Jasmine, Jasmine, on the wall…..

Why did your leaves decide to fall?

After the response to my gardening post yesterday I thought there are some pretty knowledgeable, green-fingered gardeners out there. Willing to help, to boot!

So here are some more shots of the poor jasmine. This is one of the few remaining flowers.


Most of it looks like this


There are some healthier patches but they are becoming the minority


And this is the root of the jasmine


It is against a North facing wall. About 3 years old, healthy until 6 months ago. Any suggestions as to treatment, remedy etc. gratefully received.

The other white one is thriving nicely. This is against a South facing wall.


And finally, for all you dog lovers out there…..

Take care of me, don’t abandon me.


I think the dog was called Jasmine, too.


14 thoughts on “Jasmine, Jasmine, on the wall…..

  1. Andrew, this is when we need ‘Gardener’s question time’ on Radio 4….I can’t help I’m afraid. I love gardens but I’m crap with plants – it’s nothing short of a miracle that the plants on my balcony haven’t died yet – I can only think that they enjoy the pollution and thrive on my easy-come easy-go methods of caring for them.

  2. Here we go again. [Note to self, remember to write long responses in text edit before posting to blog]

    Yes, it is the same as mine. Technically it is jasmine polyanthum, also known as winter jasmine, white jasmine and pink jasmine. True winter jasmine is actually yellow. Always best to start with some confusing clarification I find.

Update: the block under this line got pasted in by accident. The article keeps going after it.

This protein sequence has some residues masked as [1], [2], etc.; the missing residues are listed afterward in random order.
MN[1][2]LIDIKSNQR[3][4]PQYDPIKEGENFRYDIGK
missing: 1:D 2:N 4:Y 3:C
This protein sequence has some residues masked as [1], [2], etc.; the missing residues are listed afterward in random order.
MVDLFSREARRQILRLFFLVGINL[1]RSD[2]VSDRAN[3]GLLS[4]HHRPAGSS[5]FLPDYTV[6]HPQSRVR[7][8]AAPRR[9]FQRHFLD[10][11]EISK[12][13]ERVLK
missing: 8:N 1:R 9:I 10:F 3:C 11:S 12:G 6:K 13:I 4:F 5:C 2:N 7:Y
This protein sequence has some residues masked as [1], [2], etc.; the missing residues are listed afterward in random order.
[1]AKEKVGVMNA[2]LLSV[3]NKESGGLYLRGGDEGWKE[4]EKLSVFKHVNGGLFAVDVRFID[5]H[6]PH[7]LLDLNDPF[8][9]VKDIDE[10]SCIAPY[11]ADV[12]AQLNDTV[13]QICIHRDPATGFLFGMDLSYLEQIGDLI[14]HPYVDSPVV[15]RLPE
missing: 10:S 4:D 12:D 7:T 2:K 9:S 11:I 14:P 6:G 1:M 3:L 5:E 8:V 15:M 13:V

I sometimes get brown leaves – but they don’t look like your brown leaves! – and I usually ascribe it to sunburn. And I tend to just cut them out. Got to leave the place looking tidy for the neighbours and passers-by.

    I also prune it quite heavily when it has finished flowering, apart from anything else the dead flowers look pretty unsightly. You’ll need to check this out, but I think the flowers come on old growth and not new growth, but I’m not sure. It’s a couple of years since I gave mine a really hard prune, and this year it is all over the place. You can also take cuttings from it apparently. You might want to think about doing that!

    It sounds like your gardener was right. The problem is basically either watering or pests.

    Let’s start with watering. Mine pretty much looks after itself which is just as well because when José waters the garden he concentrates on the veg, and the flipping roses. When I’m there, I’ll water it once every couple of days in winter but that’s mainly because I’m doing the rest of the garden. I’ve got poor soil and lots of drainage. You do know to water in the early morning or late evening don’t you? as watering in full sun will cause leaf burn. Sorry if I’m telling you to suck eggs but i thought I’d mention the basics.

    Can’t remember your seasons in HK, but obviously you water less in the wet season and more in the dry season. Our not very wet , and slightly cooler, season is anywhere between September and April. If yours is the same, don’t over-water in winter.